The drug ketamine is probably most often associated with its use as an anesthetic in veterinary medicine and its recreational abuse under the name "special K." However, scientists at Yale University have been testing its effects at treating depression for the last decade and have just come to a breakthrough surrounding its potential therapeutic uses. As published in the journal Science, Yale's researchers have found that ketamine can help regenerate synaptic connections between brain cells that have been damaged by depression. The drug works in a completely different way from other, more traditional anti-depressants — while standard drugs may take weeks or months to fully take effect, small doses of ketamine can offer near-immediate therapeutic relief.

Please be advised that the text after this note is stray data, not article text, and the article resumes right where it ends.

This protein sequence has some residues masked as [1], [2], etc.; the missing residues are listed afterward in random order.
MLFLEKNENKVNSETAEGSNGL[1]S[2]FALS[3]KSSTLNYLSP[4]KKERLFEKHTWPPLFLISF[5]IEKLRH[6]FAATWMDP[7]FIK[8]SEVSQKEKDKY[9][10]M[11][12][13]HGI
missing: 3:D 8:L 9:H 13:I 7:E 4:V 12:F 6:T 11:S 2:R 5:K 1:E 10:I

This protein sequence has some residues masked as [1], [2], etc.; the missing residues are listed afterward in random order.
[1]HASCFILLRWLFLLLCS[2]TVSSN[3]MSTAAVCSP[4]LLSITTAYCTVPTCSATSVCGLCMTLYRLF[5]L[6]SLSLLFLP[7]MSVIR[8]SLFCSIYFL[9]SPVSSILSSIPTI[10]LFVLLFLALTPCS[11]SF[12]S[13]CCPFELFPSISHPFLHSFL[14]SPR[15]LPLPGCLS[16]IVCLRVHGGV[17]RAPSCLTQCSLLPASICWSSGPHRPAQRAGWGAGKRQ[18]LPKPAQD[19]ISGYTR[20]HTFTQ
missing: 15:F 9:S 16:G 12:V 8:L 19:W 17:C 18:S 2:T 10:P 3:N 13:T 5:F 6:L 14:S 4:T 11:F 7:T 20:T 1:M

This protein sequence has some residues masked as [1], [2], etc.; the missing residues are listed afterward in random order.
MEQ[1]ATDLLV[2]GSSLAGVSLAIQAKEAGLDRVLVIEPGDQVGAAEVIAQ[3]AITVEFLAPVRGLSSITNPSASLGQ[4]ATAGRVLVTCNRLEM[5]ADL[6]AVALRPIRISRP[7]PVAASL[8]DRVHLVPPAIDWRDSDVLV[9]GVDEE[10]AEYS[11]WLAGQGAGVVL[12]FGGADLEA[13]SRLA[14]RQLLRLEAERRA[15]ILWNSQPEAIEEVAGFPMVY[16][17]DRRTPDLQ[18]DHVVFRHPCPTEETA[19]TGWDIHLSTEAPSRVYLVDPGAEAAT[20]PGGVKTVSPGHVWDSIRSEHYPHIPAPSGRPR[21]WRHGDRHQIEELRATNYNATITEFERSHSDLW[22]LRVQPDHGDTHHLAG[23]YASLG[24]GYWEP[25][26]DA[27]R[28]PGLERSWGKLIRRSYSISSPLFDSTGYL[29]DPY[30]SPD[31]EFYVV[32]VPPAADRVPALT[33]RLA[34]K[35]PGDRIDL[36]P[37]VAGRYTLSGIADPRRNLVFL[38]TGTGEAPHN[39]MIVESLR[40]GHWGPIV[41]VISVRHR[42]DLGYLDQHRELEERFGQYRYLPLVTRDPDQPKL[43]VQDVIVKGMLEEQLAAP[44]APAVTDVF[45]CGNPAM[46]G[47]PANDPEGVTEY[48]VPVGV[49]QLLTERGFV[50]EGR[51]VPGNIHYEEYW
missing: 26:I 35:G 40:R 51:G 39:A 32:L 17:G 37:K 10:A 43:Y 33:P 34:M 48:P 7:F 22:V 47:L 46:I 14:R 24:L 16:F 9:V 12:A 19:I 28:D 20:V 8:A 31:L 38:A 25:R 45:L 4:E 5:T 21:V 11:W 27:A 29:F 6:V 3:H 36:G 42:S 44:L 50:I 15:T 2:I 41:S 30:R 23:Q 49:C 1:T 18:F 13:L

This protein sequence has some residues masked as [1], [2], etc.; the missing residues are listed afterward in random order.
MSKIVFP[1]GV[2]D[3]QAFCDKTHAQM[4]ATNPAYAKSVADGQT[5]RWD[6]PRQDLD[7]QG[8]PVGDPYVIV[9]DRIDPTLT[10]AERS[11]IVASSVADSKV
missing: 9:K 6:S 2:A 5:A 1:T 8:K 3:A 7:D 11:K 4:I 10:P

Of course, there are some downsides — the improved symptoms only last about seven to ten days, and of course the potential for misuse of the drug is an ever-present concern. To that end, scientists are attempting to develop drugs that treat depression in the same fashion as ketamine, but thus far the quick-acting effect of the drug has been difficult to duplicate. Unfortunately, that rapid response is the real prize the scientists are after — Ronald Duman of Yale University said, "The rapid therapeutic response of ketamine in treatment-resistant patients is the biggest breakthrough in depression research in a half century."